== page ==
Monday, September 22, 2008
Ties that bind.....
While reading Lucy's blog, a Dutch quilter, I found out there was a quilt show up in Friesland. I was happy to find out that I was just in time to still be able to visit it. This quilt show was small but very special for two reasons ~ it is about a very couragous and special woman who worked during WWII to refugees and it gave me ties that bind me back to my home in Ohio.
The quilt show was in a tiny church in the village of Witmarsum. It is the birthplace of Menno Simons who is the founding father of the Mennonite faith. These were the ties that bind back to Ohio where there is a large Mennonite community. It is seeing quilts in Amish country as a girl that got me started as a quilter.
This is the story of An and Lynn. It is story of Lynn discovering some old American quilts in the Dutch countryside and then discovering an amazing story behind those quilts. You can find the English version of this book here. I can recommend it for anyone interested in quilting or in stories connected to WWII.
The quilts were sent to An during the war to help keep refugees warm through the Mennonites back in the US.
The show was nicely presented with historic information hanging throughout the quilt racks.
It spoke of the sewing circles working to make these quilts and this photo is of a group of girls working on quilts in Lima, Ohio. Don't forget, you can click on the photos to enlarge them.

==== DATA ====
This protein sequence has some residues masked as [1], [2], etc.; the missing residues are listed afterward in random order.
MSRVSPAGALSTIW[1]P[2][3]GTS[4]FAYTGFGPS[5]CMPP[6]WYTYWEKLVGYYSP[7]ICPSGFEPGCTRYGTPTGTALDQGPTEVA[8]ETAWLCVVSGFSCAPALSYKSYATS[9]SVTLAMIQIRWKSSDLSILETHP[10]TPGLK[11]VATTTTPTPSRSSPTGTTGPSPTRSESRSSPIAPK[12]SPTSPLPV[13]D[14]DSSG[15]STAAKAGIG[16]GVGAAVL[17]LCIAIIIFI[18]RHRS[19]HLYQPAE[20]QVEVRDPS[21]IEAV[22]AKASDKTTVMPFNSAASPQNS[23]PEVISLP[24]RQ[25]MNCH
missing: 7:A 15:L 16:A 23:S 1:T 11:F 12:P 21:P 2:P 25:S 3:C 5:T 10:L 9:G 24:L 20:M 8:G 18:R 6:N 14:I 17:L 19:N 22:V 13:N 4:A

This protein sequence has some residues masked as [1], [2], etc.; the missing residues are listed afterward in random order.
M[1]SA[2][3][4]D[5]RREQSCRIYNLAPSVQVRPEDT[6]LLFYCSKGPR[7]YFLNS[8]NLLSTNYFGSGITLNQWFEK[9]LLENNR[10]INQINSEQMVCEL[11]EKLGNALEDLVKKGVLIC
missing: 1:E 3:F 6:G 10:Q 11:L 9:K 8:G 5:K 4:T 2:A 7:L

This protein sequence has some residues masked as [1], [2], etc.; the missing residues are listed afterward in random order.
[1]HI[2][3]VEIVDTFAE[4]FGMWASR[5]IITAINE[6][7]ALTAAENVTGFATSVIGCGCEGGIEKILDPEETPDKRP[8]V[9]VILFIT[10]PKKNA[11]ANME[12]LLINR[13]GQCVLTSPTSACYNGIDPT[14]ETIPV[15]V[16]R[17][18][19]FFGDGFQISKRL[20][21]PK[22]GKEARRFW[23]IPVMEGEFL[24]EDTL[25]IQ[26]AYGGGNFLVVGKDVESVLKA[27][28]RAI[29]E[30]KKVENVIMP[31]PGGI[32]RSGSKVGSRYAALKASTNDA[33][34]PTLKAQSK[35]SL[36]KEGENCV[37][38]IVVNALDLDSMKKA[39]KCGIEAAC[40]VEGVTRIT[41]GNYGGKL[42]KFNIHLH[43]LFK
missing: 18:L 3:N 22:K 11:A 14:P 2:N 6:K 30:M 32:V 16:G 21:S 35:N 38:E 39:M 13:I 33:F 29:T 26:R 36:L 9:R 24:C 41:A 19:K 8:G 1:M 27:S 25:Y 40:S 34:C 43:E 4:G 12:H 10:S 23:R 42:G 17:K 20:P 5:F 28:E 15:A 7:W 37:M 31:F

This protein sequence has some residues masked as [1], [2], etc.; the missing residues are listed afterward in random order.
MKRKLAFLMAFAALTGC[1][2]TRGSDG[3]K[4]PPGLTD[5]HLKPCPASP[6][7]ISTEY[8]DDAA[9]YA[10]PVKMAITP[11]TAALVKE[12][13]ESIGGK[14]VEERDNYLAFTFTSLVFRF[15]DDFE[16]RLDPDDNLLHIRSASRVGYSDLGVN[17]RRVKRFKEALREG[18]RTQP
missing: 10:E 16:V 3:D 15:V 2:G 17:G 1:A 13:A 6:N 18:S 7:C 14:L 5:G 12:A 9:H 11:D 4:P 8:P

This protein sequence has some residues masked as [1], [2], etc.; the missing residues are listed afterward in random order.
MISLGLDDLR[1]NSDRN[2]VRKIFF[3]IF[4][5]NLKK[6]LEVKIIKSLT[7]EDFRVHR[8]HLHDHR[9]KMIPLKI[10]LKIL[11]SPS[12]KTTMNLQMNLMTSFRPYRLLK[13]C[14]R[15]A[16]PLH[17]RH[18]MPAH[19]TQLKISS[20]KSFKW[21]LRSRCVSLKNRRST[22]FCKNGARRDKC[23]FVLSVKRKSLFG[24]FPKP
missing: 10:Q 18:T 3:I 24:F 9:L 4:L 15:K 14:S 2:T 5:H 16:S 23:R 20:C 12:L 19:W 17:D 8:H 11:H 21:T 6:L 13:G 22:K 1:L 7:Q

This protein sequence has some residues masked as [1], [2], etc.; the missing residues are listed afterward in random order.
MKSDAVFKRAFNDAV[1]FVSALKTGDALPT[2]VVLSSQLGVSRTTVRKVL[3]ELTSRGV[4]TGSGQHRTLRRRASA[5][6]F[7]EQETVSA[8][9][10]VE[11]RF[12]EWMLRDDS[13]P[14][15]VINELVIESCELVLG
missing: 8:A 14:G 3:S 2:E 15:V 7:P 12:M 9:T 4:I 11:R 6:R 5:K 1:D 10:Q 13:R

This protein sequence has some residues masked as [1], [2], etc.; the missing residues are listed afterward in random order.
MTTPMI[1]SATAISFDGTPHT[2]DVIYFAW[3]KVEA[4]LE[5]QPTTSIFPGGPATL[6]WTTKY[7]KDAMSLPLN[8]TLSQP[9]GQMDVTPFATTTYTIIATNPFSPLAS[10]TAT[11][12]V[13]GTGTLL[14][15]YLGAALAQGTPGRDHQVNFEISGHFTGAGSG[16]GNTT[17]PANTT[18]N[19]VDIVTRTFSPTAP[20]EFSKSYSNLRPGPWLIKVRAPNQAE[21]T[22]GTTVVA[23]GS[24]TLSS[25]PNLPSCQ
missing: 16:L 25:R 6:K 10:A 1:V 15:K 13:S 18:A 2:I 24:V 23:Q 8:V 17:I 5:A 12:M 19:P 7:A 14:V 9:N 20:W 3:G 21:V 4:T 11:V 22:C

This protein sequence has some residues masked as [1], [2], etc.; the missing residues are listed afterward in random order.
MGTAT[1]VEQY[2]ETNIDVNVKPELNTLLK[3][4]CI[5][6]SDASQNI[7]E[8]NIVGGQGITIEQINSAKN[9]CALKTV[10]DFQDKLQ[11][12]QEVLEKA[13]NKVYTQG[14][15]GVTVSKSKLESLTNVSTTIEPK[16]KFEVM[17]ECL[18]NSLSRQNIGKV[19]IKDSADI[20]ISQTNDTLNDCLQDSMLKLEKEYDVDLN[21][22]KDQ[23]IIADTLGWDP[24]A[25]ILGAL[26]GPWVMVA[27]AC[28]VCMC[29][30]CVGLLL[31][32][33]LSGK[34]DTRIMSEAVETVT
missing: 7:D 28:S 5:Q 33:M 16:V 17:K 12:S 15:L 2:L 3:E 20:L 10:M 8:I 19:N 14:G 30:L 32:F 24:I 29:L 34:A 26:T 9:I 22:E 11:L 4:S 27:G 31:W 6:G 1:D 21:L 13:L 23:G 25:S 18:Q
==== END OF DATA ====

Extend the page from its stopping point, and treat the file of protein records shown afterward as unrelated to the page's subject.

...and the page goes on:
It is a very precious thing that these quilts have survived the years for us to see and connect to the stories of people searching for freedom from the violence of war.
If you visit Ohio Amish country, you can hear the story of how the Amish and Mennonites came to America. There you can view a painting of the very ship shown on this photo - HMS Volendam.
Holland became a refuge for those fleeing the oppression of communism in many Eastern European countries especially the Ukraine. Here you see the special pass they received.
I must admit that I had two favorites among the quilt shown. The first was the indigo blue nine-patch quilt shown above. The second was this log cabin quilt.
Look at all the beautiful vintage fabrics! This quilt was believed to have been made up of two quilts being sewn together as the barn raising pattern is not quite right when it is seen in its totality.
I fell in love with this photo of the little boy. He has the sweetest smile! If you look closely, you can see his very broken wooden shoe.
We went to visit the Menno Simons monument after the quilt show. I photographed the guide for you to read. This steel construction stands like a shadow of the old brick church. As you can see, it was a beautiful autumn day!
Some of the original bricks from the church were used for this part of the monument.
This day left a lasting impression on me which I would love to share with you. I purchased a set of these gift cards to give away to one of you. Just leave a comment on this entry and I will draw a name by the end of this week. Please leave your email address if you do not have a blog so I can contact you.